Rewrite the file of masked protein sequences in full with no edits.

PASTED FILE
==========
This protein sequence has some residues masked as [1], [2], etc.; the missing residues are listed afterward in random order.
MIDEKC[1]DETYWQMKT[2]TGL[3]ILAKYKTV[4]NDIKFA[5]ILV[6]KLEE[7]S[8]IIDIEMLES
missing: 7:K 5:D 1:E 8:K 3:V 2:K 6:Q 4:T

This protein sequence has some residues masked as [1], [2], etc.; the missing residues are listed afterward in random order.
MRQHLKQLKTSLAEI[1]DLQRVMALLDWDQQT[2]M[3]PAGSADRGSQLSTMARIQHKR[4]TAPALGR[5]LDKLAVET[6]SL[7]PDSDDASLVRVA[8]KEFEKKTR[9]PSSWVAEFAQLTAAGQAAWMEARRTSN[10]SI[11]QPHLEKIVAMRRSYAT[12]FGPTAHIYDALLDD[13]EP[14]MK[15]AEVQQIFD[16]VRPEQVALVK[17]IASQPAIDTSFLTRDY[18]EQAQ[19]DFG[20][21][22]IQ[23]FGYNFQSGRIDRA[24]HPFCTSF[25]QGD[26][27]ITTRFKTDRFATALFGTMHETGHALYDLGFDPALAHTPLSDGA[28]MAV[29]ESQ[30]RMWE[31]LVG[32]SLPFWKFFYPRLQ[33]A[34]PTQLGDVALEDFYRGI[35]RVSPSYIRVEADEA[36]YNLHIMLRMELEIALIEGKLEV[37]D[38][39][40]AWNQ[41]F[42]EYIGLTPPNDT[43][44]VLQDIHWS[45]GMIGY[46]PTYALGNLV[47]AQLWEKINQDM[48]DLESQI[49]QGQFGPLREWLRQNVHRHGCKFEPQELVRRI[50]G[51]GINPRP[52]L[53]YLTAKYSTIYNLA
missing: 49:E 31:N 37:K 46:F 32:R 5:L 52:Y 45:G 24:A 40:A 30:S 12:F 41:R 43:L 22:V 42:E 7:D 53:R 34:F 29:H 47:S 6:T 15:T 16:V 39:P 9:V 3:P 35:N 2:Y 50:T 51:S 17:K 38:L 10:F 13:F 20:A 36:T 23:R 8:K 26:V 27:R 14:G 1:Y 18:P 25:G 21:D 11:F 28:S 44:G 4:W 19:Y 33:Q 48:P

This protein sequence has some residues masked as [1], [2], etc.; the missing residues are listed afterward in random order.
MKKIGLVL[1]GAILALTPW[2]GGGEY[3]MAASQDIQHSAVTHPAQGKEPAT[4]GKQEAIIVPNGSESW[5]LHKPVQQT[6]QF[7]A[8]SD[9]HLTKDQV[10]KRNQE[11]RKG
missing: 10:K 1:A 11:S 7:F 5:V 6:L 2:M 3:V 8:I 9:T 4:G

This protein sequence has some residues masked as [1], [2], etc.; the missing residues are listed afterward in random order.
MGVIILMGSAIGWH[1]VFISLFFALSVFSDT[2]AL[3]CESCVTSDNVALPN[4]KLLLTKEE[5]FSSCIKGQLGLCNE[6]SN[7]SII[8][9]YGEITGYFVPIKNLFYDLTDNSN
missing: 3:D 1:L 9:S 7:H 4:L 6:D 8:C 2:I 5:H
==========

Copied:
This protein sequence has some residues masked as [1], [2], etc.; the missing residues are listed afterward in random order.
MIDEKC[1]DETYWQMKT[2]TGL[3]ILAKYKTV[4]NDIKFA[5]ILV[6]KLEE[7]S[8]IIDIEMLES
missing: 7:K 5:D 1:E 8:K 3:V 2:K 6:Q 4:T

This protein sequence has some residues masked as [1], [2], etc.; the missing residues are listed afterward in random order.
MRQHLKQLKTSLAEI[1]DLQRVMALLDWDQQT[2]M[3]PAGSADRGSQLSTMARIQHKR[4]TAPALGR[5]LDKLAVET[6]SL[7]PDSDDASLVRVA[8]KEFEKKTR[9]PSSWVAEFAQLTAAGQAAWMEARRTSN[10]SI[11]QPHLEKIVAMRRSYAT[12]FGPTAHIYDALLDD[13]EP[14]MK[15]AEVQQIFD[16]VRPEQVALVK[17]IASQPAIDTSFLTRDY[18]EQAQ[19]DFG[20][21][22]IQ[23]FGYNFQSGRIDRA[24]HPFCTSF[25]QGD[26][27]ITTRFKTDRFATALFGTMHETGHALYDLGFDPALAHTPLSDGA[28]MAV[29]ESQ[30]RMWE[31]LVG[32]SLPFWKFFYPRLQ[33]A[34]PTQLGDVALEDFYRGI[35]RVSPSYIRVEADEA[36]YNLHIMLRMELEIALIEGKLEV[37]D[38][39][40]AWNQ[41]F[42]EYIGLTPPNDT[43][44]VLQDIHWS[45]GMIGY[46]PTYALGNLV[47]AQLWEKINQDM[48]DLESQI[49]QGQFGPLREWLRQNVHRHGCKFEPQELVRRI[50]G[51]GINPRP[52]L[53]YLTAKYSTIYNLA
missing: 49:E 31:N 37:K 46:F 32:R 5:L 52:Y 45:G 24:A 40:A 30:S 12:F 41:R 43:L 22:V 42:E 7:D 53:R 34:F 29:H 47:S 6:T 15:T 16:V 39:P 9:V 3:P 35:N 2:Y 50:T 51:S 17:K 38:L 10:F 13:F 20:A 36:T 23:R 8:K 26:V 27:R 14:G 1:Y 18:P 25:G 21:D 11:F 28:S 44:G 4:W 19:Y 33:Q 48:P

This protein sequence has some residues masked as [1], [2], etc.; the missing residues are listed afterward in random order.
MKKIGLVL[1]GAILALTPW[2]GGGEY[3]MAASQDIQHSAVTHPAQGKEPAT[4]GKQEAIIVPNGSESW[5]LHKPVQQT[6]QF[7]A[8]SD[9]HLTKDQV[10]KRNQE[11]RKG
missing: 10:K 1:A 11:S 7:F 5:V 6:L 2:M 3:V 8:I 9:T 4:G

This protein sequence has some residues masked as [1], [2], etc.; the missing residues are listed afterward in random order.
MGVIILMGSAIGWH[1]VFISLFFALSVFSDT[2]AL[3]CESCVTSDNVALPN[4]KLLLTKEE[5]FSSCIKGQLGLCNE[6]SN[7]SII[8][9]YGEITGYFVPIKNLFYDLTDNSN
missing: 3:D 1:L 9:S 7:H 4:L 6:D 8:C 2:I 5:H